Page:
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Original Research |

Quantitative CT measures of bronchiectasis in smokers

Alejandro A. Diaz, M.D., M.P.H.; Thomas P. Young, B.Sc.; Diego J. Maselli, M.D.; Carlos H. Martinez, M.D., M.P.H.; Ritu Gill, M.D., M.P.H.; Pietro Nardelli, Ph.D.; Wei Wang, Ph.D.; Gregory L. Kinney, Ph.D.; John E. Hokanson, Ph.D.; George R. Washko, M.D.; Raul San Jose Estepar, Ph.D.
Author and Funding Information

Conflict of Interest

Drs Diaz, Maselli, Martinez, Gill, Nardelli, Wang, Kinney, Hokanson, Washko, and San Jose and Mr. Young have no conflict of interest to disclose related to this manuscript. Dr. Diaz has received speaker fees from Novartis Inc. unrelated to this manuscript.

Funding

This work was supported by NIH Grants: COPDGene, R01HL089897, R01HL089856; Washko, R01 HL116473 and R01 HL107246; Dr. San José Estépar, R01 HL116473; Dr. Diaz, K01HL118714-01; Dr. Diaz is also supported by the Brigham and Women’s Hospital Minority Faculty Career Development Award.

ClinicalTrials.gov; NCT00608764

1Division of Pulmonary and Critical Care Medicine, Brigham and Women’s Hospital, Harvard Medical School, Boston, MA

2Division of Pulmonary Diseases & Critical Care, University of Texas Health Science Center, San Antonio TX

3Division of Pulmonary & Critical Care Medicine, University of Michigan Health System, Ann Arbor MI

4Division of Sleep Medicine, Brigham and Women’s Hospital, Harvard Medical School, Boston MA

5Department of Radiology, Brigham and Women’s Hospital, Harvard Medical School, Boston MA

6Colorado School of Public Health, University of Colorado-Denver, Aurora CO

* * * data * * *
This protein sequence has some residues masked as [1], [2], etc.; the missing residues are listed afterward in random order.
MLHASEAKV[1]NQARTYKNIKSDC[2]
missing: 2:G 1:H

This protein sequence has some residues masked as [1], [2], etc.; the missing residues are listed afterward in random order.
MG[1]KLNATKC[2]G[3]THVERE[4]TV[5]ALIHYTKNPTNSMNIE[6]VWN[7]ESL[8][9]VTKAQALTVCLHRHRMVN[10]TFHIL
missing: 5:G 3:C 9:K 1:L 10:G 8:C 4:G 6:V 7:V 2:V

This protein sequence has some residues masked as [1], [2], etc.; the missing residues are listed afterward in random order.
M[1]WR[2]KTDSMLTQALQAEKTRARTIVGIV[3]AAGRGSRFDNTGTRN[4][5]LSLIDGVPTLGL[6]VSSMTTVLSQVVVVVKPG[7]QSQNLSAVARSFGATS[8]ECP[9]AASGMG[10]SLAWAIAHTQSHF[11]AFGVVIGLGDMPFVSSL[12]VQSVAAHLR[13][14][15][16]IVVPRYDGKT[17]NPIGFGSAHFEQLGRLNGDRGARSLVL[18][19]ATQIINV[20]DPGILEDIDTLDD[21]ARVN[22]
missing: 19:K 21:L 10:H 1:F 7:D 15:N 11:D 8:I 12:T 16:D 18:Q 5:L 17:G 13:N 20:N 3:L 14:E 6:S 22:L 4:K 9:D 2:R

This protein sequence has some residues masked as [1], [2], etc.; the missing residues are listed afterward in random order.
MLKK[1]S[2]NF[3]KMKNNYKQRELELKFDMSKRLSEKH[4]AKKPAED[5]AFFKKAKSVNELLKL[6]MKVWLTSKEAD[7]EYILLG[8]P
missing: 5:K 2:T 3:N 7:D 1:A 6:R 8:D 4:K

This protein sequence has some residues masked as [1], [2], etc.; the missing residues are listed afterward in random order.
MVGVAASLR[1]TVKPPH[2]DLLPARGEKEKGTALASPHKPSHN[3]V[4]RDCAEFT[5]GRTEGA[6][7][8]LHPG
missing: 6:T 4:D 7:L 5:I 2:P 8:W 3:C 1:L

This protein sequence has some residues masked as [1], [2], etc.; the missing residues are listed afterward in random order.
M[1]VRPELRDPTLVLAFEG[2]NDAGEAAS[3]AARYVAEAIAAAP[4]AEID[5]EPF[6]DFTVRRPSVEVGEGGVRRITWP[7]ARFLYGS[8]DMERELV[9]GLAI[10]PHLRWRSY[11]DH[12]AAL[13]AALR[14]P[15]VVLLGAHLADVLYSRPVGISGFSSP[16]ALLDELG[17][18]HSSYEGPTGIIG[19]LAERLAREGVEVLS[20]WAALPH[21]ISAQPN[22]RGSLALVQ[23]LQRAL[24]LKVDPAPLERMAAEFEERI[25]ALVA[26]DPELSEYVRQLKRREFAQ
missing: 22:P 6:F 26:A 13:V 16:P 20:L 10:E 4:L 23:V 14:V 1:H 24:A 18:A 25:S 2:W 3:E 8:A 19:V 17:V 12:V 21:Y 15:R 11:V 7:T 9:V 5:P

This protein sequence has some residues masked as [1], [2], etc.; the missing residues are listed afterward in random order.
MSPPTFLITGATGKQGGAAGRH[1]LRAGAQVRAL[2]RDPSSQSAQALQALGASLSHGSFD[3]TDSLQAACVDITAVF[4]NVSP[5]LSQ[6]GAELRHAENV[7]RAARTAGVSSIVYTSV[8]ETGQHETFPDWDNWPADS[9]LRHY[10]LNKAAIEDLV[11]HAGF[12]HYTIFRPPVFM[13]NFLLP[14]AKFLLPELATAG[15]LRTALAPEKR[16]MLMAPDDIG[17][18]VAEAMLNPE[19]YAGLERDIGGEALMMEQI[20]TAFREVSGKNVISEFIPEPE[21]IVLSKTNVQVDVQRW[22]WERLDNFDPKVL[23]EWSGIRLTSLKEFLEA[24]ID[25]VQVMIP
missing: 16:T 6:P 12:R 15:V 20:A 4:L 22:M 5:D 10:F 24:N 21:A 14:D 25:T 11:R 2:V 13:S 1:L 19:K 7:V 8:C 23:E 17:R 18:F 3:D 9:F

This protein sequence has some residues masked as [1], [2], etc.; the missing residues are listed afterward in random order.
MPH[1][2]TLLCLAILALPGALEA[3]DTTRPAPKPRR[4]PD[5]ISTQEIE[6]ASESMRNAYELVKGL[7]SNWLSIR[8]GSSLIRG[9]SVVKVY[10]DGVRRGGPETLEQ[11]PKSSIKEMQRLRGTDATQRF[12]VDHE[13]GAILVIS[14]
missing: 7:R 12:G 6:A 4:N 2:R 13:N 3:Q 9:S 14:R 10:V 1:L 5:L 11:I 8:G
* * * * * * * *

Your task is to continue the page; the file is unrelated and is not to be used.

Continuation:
Corresponding Author: Alejandro A. Diaz, M.D. Division of Pulmonary and Critical Care Medicine Department of Medicine Brigham and Women’s Hospital 75 Francis Street Boston, MA 02115.


Copyright 2016, . All Rights Reserved.


Chest. 2016. doi:10.1016/j.chest.2016.11.024
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Abstract

Background  Bronchiectasis is frequent in smokers with COPD, however there is only limited data on objective assessments of this process.

Objective  To objectively assess bronchovascular morphology, calculate the ratio of the diameters of bronchial lumen and adjacent artery (BA ratio), and identify those measurements able to discriminate bronchiectasis.

Methods  We collected quantitative computed tomography (QCT) measures of BA ratios, peak wall attenuation, wall thickness (WT), wall area, and wall area percent (WA%) at matched 4th-6th airway generations in 21 ever smokers with bronchiectasis (cases) and 21 never-smoking controls (control airways). In cases, measurements were collected at both bronchiectatic and non-bronchiectatic airways. Logistic analysis and the area under receiver operating characteristic curve (AUC) were used to assess the predictive ability of QCT measurements for bronchiectasis.

Results  The whole-lung and 4th-6th airway generations BA ratio, WT, and WA% were significantly greater in bronchiectasis cases than controls. The AUCs for the BA ratio to predict bronchiectasis ranged from 0.90 (whole-lung) to 0.79 (4th-generation). AUCs for WT and WA% ranged from 0.72 to 0.75 and from 0.71 to 0.75. The artery diameters but not bronchial diameters were smaller in bronchiectatic than both non-bronchiectatic and control airways (P<0.01 for both).

Conclusions  Smoking related increases in the BA ratio appear to be driven by reductions in vascular caliber. QCT measures of BA ratio, WT, and WA% may be useful to objectively identify and quantify bronchiectasis in smokers.


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